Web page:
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What you are exspeircing is sawing across the grain. Some wood is harder to cut like that so you need to slow down you feed speed and possibly use a more courser blade. Go slowly with either blade. Let me know if this helped you or not.

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Okay, bout all I can add to this is I scroll sawed (?) for the first time earlier this year, so I’m probably closest to you in experience,  (or more accurately, inexperience). After following your work in other post, this is definitely the grasshopper talking to the master LOL.  It was suggested to me to try the “Scrollsaw Workshop” There are many free online classes there, lots of free advice and plans, and quite frankly I don’t think you could stump Steve with any questions. I highly rate the website. I have a lot of fun, but can’t cut a straight line to save my life, never mind a circle. Pinless blades cut much finer than pin blades, at least for me. Good luck Artie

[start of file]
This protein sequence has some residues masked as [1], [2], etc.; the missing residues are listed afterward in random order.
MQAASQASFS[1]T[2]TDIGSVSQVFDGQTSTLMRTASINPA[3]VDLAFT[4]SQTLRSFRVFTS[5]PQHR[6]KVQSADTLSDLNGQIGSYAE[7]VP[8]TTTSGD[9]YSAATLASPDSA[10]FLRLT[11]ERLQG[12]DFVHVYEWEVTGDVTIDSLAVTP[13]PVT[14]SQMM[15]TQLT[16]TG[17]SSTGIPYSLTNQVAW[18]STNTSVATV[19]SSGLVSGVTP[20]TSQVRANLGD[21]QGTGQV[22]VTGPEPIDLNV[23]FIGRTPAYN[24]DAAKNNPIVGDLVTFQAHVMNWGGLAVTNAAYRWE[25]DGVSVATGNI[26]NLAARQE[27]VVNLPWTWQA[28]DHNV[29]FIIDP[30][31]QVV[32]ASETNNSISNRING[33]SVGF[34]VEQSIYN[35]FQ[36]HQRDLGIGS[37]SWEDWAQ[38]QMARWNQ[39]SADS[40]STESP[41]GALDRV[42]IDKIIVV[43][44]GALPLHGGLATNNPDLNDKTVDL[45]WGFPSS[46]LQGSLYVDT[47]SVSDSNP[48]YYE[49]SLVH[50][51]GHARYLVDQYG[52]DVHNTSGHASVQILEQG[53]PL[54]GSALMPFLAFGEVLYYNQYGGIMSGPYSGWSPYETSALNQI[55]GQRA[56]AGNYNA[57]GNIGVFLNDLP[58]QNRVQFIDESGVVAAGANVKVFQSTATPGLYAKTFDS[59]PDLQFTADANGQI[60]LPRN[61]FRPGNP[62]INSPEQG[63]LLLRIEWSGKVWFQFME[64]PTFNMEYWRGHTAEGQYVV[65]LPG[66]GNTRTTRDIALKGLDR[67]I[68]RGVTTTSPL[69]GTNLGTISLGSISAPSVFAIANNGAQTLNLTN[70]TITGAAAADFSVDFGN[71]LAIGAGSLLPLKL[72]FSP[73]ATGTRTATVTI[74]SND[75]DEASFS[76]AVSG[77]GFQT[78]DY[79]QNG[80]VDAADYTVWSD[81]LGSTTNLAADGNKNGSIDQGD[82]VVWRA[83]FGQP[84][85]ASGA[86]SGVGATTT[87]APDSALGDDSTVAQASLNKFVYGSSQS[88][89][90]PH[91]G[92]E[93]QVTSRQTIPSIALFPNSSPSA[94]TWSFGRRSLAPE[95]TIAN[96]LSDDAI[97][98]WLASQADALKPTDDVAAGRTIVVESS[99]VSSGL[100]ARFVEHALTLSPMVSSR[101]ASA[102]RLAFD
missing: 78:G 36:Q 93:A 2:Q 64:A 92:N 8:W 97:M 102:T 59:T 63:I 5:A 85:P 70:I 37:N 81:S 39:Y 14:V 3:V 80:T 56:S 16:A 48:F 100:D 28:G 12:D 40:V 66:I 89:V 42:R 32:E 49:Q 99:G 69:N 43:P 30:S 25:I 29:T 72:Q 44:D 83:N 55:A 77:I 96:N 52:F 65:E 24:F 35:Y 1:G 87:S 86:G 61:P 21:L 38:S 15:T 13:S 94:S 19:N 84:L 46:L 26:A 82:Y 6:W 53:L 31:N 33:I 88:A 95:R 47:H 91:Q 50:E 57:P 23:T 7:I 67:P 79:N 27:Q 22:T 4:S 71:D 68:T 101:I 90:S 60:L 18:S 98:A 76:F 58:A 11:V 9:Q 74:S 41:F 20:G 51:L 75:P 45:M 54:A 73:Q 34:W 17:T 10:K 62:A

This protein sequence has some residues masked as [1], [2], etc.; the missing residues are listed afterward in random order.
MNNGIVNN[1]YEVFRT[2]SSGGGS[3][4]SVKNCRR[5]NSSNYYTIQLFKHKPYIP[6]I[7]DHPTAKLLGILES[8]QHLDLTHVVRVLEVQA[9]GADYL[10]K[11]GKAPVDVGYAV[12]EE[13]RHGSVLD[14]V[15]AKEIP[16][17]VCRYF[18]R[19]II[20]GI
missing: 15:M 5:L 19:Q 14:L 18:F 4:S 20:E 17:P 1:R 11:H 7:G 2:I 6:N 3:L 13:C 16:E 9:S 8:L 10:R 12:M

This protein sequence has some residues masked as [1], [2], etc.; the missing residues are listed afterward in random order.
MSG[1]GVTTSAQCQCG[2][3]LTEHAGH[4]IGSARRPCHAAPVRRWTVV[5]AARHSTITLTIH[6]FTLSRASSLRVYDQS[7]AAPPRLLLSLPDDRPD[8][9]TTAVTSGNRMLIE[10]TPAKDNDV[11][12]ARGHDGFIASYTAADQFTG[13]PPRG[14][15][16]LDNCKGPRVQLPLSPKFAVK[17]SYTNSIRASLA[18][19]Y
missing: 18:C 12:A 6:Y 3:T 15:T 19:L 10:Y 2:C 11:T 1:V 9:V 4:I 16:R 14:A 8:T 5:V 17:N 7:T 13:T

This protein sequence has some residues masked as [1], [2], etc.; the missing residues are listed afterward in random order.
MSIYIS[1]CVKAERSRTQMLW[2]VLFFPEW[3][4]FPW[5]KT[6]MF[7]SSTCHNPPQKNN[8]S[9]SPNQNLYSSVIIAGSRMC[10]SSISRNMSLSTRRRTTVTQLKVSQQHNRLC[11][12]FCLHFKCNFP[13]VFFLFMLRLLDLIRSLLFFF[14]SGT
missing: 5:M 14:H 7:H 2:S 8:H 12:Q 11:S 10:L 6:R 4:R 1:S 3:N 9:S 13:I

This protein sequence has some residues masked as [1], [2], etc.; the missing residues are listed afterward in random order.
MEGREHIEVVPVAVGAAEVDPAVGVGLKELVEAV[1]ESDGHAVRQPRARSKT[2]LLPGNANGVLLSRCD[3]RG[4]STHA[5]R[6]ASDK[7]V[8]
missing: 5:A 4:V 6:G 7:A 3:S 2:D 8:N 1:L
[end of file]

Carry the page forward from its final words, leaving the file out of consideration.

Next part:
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The main thing to remember is, let the blade do the work. Don't add a lot of presser

 

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Thanks guys. I have an older Sears Craftsman 16" 1/6th hp SS. What blades would be best if I am doing fine cuts on wood 1/4 to 1/2 wood on a regular basis? I bought some cheap blades from Amazon a while back and I am wondering which brand is best.

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How close are you to a store like WoodCraft that might have a ss set up for demonstration?  Or to another woodworker with a ss?